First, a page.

It’s taken some time, but good things come to those who wait. Metallic hardcorers Bailer have released their debut record Disposable Youth earlier this month on Blood Blast Distribution, a much-anticipated collection of songs that has been a long time coming. It’s the follow-up to the band’s trio of EPs, 2018’s self-titled, 2017’s PTSD, and 2016’s Shaped By The Landscape. An ambitious album, Disposable Youth is sure to help expand the group’s audience far beyond their native Ireland where they are already much beloved for their distinctive brand of hardcore.
As a record, Disposable Youth views the world from a point of view of manic depression and nihilism. And the members take great pride in the fact that every single note and word of the album was written in a room together by the four band members. They decided to just jam it out in the songwriting process, which gives this album a very authentic feel that emphasizes the chemistry that grew between them while they endlessly rehearsed and recorded.
To commemorate the release of Disposable Youth, we caught up with bassist Sean Conway for a session of Stereo Six, where he offered us six songs that influenced him in the recording of this record.
1. Pantera – “Domination” (1990, Atlantic Records)
“I can still remember my young teenage mind being completely blown away by this track. As tight as the entire band are, the guitar solo was such a display of savagery, I legitimately thought it was fake, or sped up. I hadn’t heard playing anywhere close to the levels of virtuosity before, the excitement of hearing the track has never really left me and I never viewed guitar the same way since. I haven’t even mentioned the absolute earth-shattering breakdown that proves you don’t need to be technical to crush.”
2. Snarky Puppy – “Flood” (2010, Ropeadope Records)
“As somebody who has spent most of my life listening to heavy music, this track really took me by surprise back in 2012. Contemporary jazz fusion, layered with deceptively complex rhythms and overlapping melodies. It’s a track that could be studied by the greatest music minds on earth, but also enjoyed by somebody looking for some pleasant sounds in the background. I had absolutely no idea music like this existed at the time; to me, jazz was something that existed in the past. Flood pays tribute to the history of the genre, while feeling completely in the moment, and vital to the time it was conceived.”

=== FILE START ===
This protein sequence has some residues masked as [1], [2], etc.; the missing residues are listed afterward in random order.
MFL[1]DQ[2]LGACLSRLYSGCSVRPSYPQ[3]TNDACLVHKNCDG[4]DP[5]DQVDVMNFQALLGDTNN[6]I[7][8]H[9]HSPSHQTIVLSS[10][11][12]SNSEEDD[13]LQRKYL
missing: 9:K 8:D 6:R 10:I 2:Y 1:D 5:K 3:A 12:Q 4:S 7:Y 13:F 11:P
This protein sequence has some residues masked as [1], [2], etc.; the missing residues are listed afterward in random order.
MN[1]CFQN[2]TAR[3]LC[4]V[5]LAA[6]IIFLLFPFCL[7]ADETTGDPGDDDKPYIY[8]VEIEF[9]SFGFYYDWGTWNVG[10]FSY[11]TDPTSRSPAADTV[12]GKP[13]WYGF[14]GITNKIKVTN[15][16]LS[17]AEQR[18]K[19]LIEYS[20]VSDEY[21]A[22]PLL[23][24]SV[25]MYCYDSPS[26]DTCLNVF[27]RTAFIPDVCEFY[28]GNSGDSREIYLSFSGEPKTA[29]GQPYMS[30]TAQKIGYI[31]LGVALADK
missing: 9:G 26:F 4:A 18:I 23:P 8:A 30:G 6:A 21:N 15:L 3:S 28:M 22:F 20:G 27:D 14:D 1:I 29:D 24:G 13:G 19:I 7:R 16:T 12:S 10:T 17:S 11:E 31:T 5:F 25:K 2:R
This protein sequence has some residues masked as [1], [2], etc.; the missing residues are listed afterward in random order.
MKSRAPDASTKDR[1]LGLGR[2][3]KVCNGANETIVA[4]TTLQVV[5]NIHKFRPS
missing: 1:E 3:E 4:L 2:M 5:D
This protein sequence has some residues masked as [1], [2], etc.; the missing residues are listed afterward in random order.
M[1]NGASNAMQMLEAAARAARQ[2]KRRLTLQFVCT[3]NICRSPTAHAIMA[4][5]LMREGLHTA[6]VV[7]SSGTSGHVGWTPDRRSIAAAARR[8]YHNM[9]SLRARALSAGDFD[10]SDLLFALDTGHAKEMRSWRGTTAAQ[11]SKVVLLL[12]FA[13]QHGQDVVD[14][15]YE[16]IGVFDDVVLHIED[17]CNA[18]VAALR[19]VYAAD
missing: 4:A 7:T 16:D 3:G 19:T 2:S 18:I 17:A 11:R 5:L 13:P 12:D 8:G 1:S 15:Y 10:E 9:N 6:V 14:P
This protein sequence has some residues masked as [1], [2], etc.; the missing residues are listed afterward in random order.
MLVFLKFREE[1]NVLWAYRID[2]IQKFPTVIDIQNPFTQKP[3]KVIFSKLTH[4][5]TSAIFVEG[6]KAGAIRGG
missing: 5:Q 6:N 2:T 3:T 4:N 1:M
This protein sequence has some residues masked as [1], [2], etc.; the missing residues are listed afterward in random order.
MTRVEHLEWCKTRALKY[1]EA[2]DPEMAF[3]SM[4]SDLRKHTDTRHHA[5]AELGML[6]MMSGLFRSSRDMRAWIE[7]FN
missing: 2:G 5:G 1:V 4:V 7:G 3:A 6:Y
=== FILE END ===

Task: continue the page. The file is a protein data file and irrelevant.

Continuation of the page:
3. SikTh – “Bland Street Bloom” (2006, Bieler Bros. Records)
“In the early 2010’s I thought I knew what technical was, I thought I knew all there was to know about rhythm and how to bend it. In walks SikTh drummer Dan Ford, with a mind-bending array of stops and starts, to complement low-tuned technical riffs, hyper melodic, and often crazed vocals. ‘Odd time signatures’ doesn’t quite cover it, as things just have a tendency to fall in a way that almost feels hard to transcribe. The fact that they managed to make a true ‘song’ at the end of the day is a feat scarcely accomplished by most bands in their scene to this day.”
4. System of a Down – “Chop Suey!” (2001, American Recordings)
“In 2001 this track made for the craziest thing I had ever heard. One of the earliest times I can remember thinking, ‘I didn’t know you could do this!’ Seeing the music video on TV, I thought John Dolmayan’s drum kit was the biggest in the world and Serj and Daron’s performances were just electric. The super-fast verse beats, the over-the-top screamed vocal parts and crisp production took music to another level for me. It was yet another point in my life where I really didn’t see music in the same way from then on.”
5. Opeth – “Ghost of Perdition” (2005, Roadrunner Records)
“This was my first experience with anything that could be considered vaguely death metal. The first version I heard of this track was from the Roundhouse Tapes live album. At first, I thought the guttural vocals were too much for me and I initially dismissed the band. I found urge to keep going back to the track, however, and I slowly grew to love it. I still think it’s my favourite Opeth track to this day. The three or four songs in one type of structure, the different atmospheric and melodic changes, the vocal harmonies, the rhythm change-ups and the ability to keep your attention for ten minutes, is as skillful and slick as the band get, in my opinion.”
6. Strapping Young Lad – “All Hail The New Flesh” (2007, Century Media Records)
“Hearing this track for the first time was the gear change I didn’t know I needed. I had definitely heard things that could be classed as extreme, but nothing quite with the same amount of scope as the opener to Strapping Young Lad’s classic City, ranging from playing as fast as possible, to a legit catchy chorus. At times, full-blown extreme metal, at other points, it seems like the band are aiming for good time rock riffs. It’s just a shame this had to be an underrated album, from an underrated band, in an underrated period of heavy music. Nonetheless, I’m just thankful to have stumbled upon them at just the right time to blow open all my perceptions about the music I was into.”